“How precious also are thy thoughts unto me, O God! How great is the sum of them! If I should count them, they are more in number than the sand…” (Ps. 139: 17-18).
The majority of Scripture passages that speak of sand draw our attention to its innumerable quantity. That innumerable amount of sand is used to teach God’s people about two important spiritual truths. One of these truths is, as we learn from these verses in Psalm 139, God’s innumerable thoughts unto us.
Our God is a personal, covenant God who knows all things. As the all-knowing God, Jehovah has a perfect and precious plan for each of our lives. Psalm 139 teaches that our all-knowing, covenant God has thoughts to usward that are precious and innumerable. We are in the thoughts of Almighty God! This demonstrates the deep covenant love God has for us His adopted children. In a loving marriage, a wife thinks often of her husband, and likewise the husband of his wife. Vastly more so does our heavenly Father have innumerable precious thoughts towards us. What a covenant love He has for us!
God’s precious thoughts towards us are manifested in how He speaks of us and what He desires for us. As His thoughts towards us are those of love, God speaks of His love for us. On the basis of the work of Christ, God calls us Hephzibah—those in whom He takes delight—and “the holy people, The redeemed of the L³´µ” and “Sought out, A city not forsaken” (Is. 62:4,12). And as His thoughts towards us are those of love, His sovereign plan for us is a plan of peace and good! “For I know the thoughts that I think toward you, saith the LORD, thoughts of peace, and not of evil, to give you an expected end” (Jer. 29:11). Imagine, thoughts of peace and love are the thoughts of our blessed God and Father towards us, His covenant children! Expressed in loving words and actions to us! What could be more precious!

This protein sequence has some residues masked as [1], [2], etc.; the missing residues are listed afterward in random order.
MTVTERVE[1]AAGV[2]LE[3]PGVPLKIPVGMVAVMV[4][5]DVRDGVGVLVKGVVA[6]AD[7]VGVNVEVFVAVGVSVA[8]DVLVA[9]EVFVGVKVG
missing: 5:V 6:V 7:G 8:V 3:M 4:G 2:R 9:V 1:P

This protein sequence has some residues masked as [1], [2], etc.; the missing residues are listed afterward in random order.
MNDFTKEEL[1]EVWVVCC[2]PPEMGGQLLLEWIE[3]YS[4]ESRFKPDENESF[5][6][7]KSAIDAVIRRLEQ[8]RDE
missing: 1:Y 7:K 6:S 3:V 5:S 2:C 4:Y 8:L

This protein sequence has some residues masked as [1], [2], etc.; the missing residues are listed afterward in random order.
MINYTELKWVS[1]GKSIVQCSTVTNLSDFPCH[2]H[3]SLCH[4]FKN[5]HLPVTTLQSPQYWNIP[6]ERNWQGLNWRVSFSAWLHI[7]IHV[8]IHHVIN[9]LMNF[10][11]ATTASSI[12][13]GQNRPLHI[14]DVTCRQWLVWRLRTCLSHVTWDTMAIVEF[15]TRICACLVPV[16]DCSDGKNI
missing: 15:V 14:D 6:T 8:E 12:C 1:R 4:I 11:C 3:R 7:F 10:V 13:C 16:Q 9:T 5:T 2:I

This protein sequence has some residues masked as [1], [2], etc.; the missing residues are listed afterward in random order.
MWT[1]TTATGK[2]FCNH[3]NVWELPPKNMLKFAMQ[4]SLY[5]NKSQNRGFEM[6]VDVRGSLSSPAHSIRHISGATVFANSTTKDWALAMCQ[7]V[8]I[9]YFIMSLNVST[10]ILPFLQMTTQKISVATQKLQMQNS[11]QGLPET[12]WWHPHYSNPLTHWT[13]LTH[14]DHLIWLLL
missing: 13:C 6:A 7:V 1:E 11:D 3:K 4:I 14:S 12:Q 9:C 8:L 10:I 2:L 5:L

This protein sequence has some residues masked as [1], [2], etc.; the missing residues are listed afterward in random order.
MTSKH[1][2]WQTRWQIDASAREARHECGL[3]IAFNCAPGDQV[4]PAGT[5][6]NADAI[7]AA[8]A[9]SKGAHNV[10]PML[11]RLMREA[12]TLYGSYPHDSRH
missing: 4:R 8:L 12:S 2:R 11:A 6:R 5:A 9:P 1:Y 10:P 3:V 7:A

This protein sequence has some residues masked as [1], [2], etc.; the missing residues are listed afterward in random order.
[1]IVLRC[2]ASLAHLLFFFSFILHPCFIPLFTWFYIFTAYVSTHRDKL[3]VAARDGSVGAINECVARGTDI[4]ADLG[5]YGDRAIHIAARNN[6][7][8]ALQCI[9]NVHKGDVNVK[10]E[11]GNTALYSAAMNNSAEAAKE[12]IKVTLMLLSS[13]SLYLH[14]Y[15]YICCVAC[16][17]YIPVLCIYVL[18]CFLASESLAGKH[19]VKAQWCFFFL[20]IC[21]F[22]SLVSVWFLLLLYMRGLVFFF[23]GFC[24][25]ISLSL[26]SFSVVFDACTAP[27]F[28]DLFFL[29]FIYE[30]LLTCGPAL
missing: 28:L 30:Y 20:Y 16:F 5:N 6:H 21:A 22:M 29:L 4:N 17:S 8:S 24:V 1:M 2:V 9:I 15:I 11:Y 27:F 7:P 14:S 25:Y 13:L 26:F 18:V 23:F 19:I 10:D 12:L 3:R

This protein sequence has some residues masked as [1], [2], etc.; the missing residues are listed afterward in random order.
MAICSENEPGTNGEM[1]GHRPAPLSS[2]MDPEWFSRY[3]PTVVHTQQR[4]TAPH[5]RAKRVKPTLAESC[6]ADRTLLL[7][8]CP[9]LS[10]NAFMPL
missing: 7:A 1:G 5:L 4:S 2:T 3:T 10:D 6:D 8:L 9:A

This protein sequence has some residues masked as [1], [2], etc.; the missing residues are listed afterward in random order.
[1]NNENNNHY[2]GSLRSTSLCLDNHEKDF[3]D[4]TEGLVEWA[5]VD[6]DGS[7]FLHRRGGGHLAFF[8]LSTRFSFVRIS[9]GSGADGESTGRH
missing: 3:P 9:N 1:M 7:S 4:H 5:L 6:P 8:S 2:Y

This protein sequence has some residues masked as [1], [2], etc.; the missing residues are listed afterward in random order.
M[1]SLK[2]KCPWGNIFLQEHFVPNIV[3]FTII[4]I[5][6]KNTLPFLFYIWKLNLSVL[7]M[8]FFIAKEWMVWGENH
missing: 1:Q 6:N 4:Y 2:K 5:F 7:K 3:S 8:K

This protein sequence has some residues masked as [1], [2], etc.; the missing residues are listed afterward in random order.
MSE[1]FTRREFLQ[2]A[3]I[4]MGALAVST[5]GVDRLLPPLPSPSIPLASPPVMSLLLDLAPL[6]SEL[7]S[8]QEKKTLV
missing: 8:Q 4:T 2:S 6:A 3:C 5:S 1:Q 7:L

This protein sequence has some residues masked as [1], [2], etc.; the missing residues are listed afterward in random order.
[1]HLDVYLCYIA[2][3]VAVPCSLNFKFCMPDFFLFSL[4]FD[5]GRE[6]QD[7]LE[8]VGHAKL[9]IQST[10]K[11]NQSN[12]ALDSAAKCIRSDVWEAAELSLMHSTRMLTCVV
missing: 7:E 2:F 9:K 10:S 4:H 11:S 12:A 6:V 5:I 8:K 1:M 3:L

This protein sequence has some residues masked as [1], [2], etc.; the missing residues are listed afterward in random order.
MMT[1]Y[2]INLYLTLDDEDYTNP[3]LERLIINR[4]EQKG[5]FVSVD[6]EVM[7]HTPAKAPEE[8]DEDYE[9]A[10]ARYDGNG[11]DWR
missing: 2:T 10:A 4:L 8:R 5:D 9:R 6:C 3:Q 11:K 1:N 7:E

We would do well to ponder these thoughts when we sometimes fret over the thoughts of sinful man towards us that are not the thoughts of peace and love, but rather the thoughts of evil. Especially painful is reproach during times of family strife or church schism, when we may be hurt even by our “familiar friends” (Ps. 41:9). We read in the Psalms (52, 58, 59, 64, etc.) of the great hurt King David (and King Jesus) endured due to the sinful tongues of men. We do well, I say, when it is also our lot to endure the pain from the piercings of the tongue, to consider that our God has innumerable precious thoughts towards us. By faith, we know and trust that God’s thoughts toward us are the precious thoughts of peace and love. If we should count them, they are more in number than the sand of the seashore.